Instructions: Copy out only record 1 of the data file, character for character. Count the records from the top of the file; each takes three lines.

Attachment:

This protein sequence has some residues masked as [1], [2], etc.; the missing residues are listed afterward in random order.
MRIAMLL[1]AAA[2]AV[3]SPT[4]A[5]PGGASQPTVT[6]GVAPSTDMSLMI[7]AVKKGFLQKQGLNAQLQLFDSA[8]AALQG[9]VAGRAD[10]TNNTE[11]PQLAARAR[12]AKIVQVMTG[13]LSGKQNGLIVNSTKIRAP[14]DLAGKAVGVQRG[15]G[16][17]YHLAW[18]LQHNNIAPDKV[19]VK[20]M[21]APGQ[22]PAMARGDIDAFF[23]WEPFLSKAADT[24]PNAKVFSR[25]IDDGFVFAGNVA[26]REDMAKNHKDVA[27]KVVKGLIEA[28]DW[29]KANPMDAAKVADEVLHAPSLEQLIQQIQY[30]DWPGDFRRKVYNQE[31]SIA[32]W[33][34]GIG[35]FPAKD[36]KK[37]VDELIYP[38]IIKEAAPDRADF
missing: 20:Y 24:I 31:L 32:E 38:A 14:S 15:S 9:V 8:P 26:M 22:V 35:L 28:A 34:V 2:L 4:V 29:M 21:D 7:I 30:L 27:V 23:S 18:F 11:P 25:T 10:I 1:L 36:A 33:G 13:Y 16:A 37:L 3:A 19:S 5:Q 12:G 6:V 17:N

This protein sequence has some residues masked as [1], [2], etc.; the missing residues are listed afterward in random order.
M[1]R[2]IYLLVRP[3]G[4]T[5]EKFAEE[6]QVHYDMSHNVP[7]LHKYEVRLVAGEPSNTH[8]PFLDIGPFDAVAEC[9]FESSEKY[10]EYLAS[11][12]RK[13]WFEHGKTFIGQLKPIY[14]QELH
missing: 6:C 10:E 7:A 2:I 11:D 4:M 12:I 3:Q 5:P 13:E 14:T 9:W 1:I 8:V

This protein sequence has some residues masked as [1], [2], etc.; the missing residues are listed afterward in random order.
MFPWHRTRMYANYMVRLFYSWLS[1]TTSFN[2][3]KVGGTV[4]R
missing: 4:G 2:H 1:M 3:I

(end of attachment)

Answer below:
This protein sequence has some residues masked as [1], [2], etc.; the missing residues are listed afterward in random order.
MRIAMLL[1]AAA[2]AV[3]SPT[4]A[5]PGGASQPTVT[6]GVAPSTDMSLMI[7]AVKKGFLQKQGLNAQLQLFDSA[8]AALQG[9]VAGRAD[10]TNNTE[11]PQLAARAR[12]AKIVQVMTG[13]LSGKQNGLIVNSTKIRAP[14]DLAGKAVGVQRG[15]G[16][17]YHLAW[18]LQHNNIAPDKV[19]VK[20]M[21]APGQ[22]PAMARGDIDAFF[23]WEPFLSKAADT[24]PNAKVFSR[25]IDDGFVFAGNVA[26]REDMAKNHKDVA[27]KVVKGLIEA[28]DW[29]KANPMDAAKVADEVLHAPSLEQLIQQIQY[30]DWPGDFRRKVYNQE[31]SIA[32]W[33][34]GIG[35]FPAKD[36]KK[37]VDELIYP[38]IIKEAAPDRADF
missing: 20:Y 24:I 31:L 32:E 38:A 14:S 15:S 9:V 8:P 26:M 22:V 35:L 28:A 34:V 2:L 4:V 29:M 21:D 7:I 30:L 27:V 23:S 18:F 11:P 25:T 10:I 1:L 36:A 33:G 13:Y 16:A 37:L 3:A 19:S 5:Q 12:G 6:V 17:N